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local and remote connections

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first off, hope i posted this in the right spot. next, evry since i have installed bitcomet 70 i have never had remote peers. i have everything set up correctly. even downloaded kerio firewall and disabled windows firewall. kept messing with my settings to get better speedsand such. now, 8 months later i am downloading a torrent and notice that kerio firewall isn't running. check my peers section and all of a sudden i have remote connections! (but i also have no firewall going) so i start kerio firewall and my remotes disappear!. so i turn of kerio and turn on windows firewall and my remotes come back. any ideas or should i just uninstall kerio and be done with it?

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I use kerio free and have never had any problems getting remotes.

Maybe you dont have Kerio set up right

In the Network security tab under applications

make sure that bitcomet has all permits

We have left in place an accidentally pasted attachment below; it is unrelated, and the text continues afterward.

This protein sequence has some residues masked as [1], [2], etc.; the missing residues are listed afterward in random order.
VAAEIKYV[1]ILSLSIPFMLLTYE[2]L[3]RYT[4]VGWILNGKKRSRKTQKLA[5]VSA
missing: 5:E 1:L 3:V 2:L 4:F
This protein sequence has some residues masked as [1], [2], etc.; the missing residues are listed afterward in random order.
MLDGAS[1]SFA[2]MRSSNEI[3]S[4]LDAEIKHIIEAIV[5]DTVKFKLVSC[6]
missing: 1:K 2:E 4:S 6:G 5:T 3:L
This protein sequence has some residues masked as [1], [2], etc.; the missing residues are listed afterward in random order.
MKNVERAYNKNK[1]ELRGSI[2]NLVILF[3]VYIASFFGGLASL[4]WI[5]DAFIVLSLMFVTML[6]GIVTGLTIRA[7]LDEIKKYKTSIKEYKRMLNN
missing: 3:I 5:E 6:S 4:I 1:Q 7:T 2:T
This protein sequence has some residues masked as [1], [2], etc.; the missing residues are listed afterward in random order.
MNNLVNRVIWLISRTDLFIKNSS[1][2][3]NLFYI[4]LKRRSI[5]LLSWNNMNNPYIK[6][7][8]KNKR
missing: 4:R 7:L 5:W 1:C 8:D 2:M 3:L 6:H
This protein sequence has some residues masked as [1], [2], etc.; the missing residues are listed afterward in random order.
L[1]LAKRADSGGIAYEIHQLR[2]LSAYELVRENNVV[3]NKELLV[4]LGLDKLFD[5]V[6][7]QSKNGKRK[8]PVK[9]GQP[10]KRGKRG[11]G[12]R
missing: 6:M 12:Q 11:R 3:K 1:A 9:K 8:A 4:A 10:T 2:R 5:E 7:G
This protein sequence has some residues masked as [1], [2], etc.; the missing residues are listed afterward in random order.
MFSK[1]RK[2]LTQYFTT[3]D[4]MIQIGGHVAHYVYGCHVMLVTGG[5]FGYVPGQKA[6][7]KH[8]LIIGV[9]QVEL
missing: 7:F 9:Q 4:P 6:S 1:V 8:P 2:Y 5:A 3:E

Under Intrusions I recommend disabling HIPS and I also have application behavior blocking disabled

If you cant figure it out then by all means use windows firewall. It is great for stopping inbound intrusions but you will lose outbound blocking of things phoning home.

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A remote connection is someone else in the swarm attempting to initiate contact with your client, using the listen port you specified.

That's very different from most internet connectivity you do, where YOU initiate the connection (to, say, a web server) and it replies to you. Because the incoming traffic is a reply to something you sent, your firewall does not block it.

But that remote connection is not a reply. It's a new initiation. All firewalls block these, because that's what they're for. So you have to create an exception, a firewall rule, that says "allow traffic on the listen port (whatever you set it as) through. This rule isn't associated with a program. It doesn't say "allow that traffic through to BitComet" or "Allow it through to Firefox". It just says "allow it through". Your WinSock implementation, not your firewall, decides where the traffic goes once it's through.

So you configure your firewall(s) differently and separately from the part where you allow programs to access the internet. All that is for outbound traffic, but this is inbound traffic.

If you didn't create an exception rule for your listen port, then Kerio was blocking unsolicited traffic on that port, as is its task. When you disabled all firewalls (very, very bad idea!) all of your ports were open including that one, so traffic could get through. (So could the traffic that probably infected your system on other ports while your firewalls were off.)

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